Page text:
Most will point to Jane Jacobs in the 1960s; the demolition of New York’s iconic Pennsylvania Station and Ms. Jacobs’ fight to stop an expressway from bulldozing through SoHo and Greenwich Village were catalysts for the modern historic preservation movement. But the idea to preserve in the United States really began over a hundred years ago, at the turn of the century, in Charleston, South Carolina.
“For nearly 100 years, generations of Charlestonians have been aware of this city’s singular sense of place.” The National Parks Service page on Charleston’s history of preservation may be all one needs to read to understand why we preserve. “Charleston’s unique environment, people, and circumstances contributed to a tradition of preserving and protecting the physical evidence of past generations. Over the past century, Charlestonians have moved from saving individual buildings to entire neighborhoods to maintain the city’s unique sense of place.”
Key phrases here are important, including “to maintain the city’s unique sense of place,” and “protecting the physical evidence of past generations.”
Charleston began their preservation efforts with private organizations and their acquisitions of key properties starting in 1902. New Orleans followed right on the heels of Charleston’s efforts to preserve, and a national movement was born.
The first local historic district in the country was established in Charleston, SC, in 1931. 1966 marked the year that congress passed the much-fought-after National Historic Preservation Act, which gave local governments the power to create regulatory historic districts. Here in Memphis, “The Memphis Landmarks Commission (MLC) was created by Ordinance No. 2276, passed by the Memphis City Council on July 15, 1975. The MLC is responsible for preserving and protecting the historic, architectural and cultural landmarks in the City of Memphis. As such, the MLC reviews zoning requests and work that is visible from the street, including new construction, demolition, relocation of structures, and different types of exterior alterations in the historic districts.”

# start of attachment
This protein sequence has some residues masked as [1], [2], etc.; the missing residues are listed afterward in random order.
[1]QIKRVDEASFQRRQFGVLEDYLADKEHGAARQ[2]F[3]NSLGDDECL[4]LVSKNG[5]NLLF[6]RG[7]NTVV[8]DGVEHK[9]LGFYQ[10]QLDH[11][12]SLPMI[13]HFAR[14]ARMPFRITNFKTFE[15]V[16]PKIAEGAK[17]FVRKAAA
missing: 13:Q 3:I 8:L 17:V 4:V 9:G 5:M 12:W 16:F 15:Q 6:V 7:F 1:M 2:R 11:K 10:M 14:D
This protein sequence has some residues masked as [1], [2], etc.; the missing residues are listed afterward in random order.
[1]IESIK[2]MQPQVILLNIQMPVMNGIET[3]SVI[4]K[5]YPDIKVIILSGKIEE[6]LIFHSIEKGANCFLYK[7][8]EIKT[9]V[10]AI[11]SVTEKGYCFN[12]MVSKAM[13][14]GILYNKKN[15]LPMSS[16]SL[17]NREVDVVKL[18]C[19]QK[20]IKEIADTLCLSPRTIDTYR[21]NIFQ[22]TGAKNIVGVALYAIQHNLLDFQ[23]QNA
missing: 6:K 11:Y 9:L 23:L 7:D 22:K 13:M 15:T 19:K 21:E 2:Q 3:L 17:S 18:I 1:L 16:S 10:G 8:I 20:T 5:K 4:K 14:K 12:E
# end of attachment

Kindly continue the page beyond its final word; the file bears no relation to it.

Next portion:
Landmarked Historic District versus City Historic Overlay District
The primary difference – and its a significant difference – between a nationally landmarked historic district and a city historic overlay district is one of jurisdiction. (As a reminder, jurisdiction refers to rule of law, granting a legal body the authority to apply local, state and federal laws to a property or district.)
A neighborhood or district may be landmarked as historic under the guidelines of the National Register of Historic Places, which falls under the jurisdiction of the National Park System. Being added to this prestigious national list requires a nomination, a lengthy and thorough documentation process as proof of a structure or district’s historic eligibility – which involves examining its age, integrity, and significance – followed by a stamp of approval by a State Historic Preservation Office.
Being listed on the National Register of Historic Places, authorized by the National Historic Preservation Act of 1966, means that a property or district is “worthy of preservation.”
Worthy: This obviously does not mean it is automatically protected under any local zoning or development code regulations. Only when neighborhoods or districts apply for local protections as a landmarked historic district do cities and counties have jurisdictional authority over historic zoning. Only then are historic districts afforded the protections against out-of-character development or worse, outright demolition.
A good example locally are our own South Bluffs and South Main districts. Both the South Bluffs Warehouse Historic District and the South Main Street Historic District are listed under the National Register of Historic Places. Only the South Main Street Historic District is recognized as one of the thirteen historic overlay districts under the jurisdiction of the Memphis Landmarks Commission.